Programming Note: We've designated next week's program, rsr.org/gap-theory, as our main resource for that topic. So if you listen to today's program, please consider it a preview for next week's program. Thanks!
Bob Enyart and Fred Williams discuss the idea that the Bible indicates that a long period of time transpired between the first two verses of Genesis. The guys first give a quick overview of the competing Day-Age Theory and then discuss the implications of the Gap Theory.
* The Day-Age Theory Consequences: The initial presentation of Day-Age might seem reasonable, that the word "day" can mean a long age and so Genesis accommodates an old earth. What isn't always presented upfront however is that as supporters try to maintain the Day-Age theory, they not only lengthen the days but then also:
- must rearrange the order of those days (since their theory requires the existence of the Sun before the Earth; of birds after land animals, etc.)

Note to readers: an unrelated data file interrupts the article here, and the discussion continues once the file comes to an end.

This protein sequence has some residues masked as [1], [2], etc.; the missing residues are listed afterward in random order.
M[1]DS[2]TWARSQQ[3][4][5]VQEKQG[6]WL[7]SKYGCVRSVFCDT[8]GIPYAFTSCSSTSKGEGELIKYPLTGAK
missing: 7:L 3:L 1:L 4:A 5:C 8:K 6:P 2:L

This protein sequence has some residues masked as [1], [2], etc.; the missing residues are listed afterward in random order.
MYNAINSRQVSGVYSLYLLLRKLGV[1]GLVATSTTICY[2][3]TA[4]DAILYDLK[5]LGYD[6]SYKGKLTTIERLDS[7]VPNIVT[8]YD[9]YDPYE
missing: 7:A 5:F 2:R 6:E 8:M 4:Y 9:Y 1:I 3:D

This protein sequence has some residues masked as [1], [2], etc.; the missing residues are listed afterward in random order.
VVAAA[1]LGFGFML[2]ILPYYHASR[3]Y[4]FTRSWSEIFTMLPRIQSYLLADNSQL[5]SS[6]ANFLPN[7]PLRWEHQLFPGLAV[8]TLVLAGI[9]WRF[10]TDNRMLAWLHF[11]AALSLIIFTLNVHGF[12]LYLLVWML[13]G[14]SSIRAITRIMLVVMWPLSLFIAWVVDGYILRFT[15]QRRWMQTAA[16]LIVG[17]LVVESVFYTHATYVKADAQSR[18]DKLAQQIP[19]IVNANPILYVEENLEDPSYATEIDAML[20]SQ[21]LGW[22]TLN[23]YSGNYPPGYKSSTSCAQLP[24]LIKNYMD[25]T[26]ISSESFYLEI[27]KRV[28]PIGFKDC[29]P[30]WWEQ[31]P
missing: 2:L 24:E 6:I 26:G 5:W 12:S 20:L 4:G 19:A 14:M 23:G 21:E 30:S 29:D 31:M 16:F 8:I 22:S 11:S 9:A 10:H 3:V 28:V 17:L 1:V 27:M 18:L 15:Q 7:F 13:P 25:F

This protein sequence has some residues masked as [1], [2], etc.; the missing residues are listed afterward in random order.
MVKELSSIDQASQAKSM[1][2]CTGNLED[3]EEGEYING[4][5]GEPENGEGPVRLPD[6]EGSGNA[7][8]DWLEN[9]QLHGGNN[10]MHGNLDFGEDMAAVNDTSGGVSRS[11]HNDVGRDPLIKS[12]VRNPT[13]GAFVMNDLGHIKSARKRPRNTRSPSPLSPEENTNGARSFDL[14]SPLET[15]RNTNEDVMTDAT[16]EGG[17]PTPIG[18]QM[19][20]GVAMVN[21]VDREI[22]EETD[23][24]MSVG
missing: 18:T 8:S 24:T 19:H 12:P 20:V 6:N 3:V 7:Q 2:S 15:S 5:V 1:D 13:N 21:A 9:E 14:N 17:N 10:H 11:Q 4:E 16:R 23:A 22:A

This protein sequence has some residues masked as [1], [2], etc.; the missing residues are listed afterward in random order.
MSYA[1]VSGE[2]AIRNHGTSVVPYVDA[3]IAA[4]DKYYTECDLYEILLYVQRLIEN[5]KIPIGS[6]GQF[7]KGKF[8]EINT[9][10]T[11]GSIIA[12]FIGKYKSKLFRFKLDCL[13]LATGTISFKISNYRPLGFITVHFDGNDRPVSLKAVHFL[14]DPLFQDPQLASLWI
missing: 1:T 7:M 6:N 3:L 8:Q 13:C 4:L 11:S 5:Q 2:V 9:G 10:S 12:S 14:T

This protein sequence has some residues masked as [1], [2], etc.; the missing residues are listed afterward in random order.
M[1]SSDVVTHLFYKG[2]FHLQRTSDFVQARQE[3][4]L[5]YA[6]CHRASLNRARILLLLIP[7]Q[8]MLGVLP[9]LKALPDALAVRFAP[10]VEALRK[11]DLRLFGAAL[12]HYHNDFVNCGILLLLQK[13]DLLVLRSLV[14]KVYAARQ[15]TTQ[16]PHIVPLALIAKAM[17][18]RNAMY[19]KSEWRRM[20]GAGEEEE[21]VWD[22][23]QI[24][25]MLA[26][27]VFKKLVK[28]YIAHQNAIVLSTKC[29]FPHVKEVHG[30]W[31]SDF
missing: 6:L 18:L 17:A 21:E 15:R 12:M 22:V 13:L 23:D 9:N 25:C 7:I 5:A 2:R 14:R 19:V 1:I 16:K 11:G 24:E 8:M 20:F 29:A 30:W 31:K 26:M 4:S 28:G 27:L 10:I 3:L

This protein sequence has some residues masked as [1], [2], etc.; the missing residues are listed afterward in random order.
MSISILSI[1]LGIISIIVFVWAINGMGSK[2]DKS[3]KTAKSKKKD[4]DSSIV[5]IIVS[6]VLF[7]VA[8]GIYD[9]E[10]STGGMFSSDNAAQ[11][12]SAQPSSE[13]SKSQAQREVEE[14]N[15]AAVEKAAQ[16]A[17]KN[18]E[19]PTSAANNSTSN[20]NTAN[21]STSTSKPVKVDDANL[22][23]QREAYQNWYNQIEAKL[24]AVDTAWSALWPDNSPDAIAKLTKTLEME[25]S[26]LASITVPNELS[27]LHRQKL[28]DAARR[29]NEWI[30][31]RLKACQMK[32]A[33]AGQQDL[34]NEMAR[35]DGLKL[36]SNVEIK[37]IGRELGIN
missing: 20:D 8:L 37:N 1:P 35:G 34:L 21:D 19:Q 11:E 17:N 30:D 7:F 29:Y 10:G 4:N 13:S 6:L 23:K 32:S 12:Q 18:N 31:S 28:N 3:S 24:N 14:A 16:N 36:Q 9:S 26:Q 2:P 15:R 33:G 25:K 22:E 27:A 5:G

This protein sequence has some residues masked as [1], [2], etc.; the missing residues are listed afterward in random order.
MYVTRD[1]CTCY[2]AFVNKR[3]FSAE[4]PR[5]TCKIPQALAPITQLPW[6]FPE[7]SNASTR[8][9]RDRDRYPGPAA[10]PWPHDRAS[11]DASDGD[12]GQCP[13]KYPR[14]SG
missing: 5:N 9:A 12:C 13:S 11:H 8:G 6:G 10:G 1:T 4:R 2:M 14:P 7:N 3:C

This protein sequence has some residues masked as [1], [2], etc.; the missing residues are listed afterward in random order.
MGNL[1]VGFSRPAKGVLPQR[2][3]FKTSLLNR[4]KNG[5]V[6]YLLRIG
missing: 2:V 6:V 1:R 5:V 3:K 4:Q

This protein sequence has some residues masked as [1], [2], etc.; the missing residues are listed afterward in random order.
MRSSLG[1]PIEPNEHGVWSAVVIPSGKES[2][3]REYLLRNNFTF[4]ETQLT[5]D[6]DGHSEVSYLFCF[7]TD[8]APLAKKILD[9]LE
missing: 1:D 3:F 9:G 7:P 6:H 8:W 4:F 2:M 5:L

- reject that there were no thorns before Adam (as Genesis states)
- reject that there was no death before Adam's fall (as the Bible states)
- reject the global flood (and all the evidence for it)
- reject that the languages originated at Babel
- reject the Exodus (and all the evidence for it)
- reject Jericho's fall (and all the evidence for it)
- reject Joshua's conquest of Canaan
- reject Jesus' statement that God made man at the beginning of creation
So it turns out that making a small adjustment in Genesis 1 and overlooking that "the evening and the morning" were the first day, the second day, etc., leads to extensive rejection of other plain historical passages of scripture. What then, arises, with the adoption of the Gap Theory? Bob and Fred investigate (see below).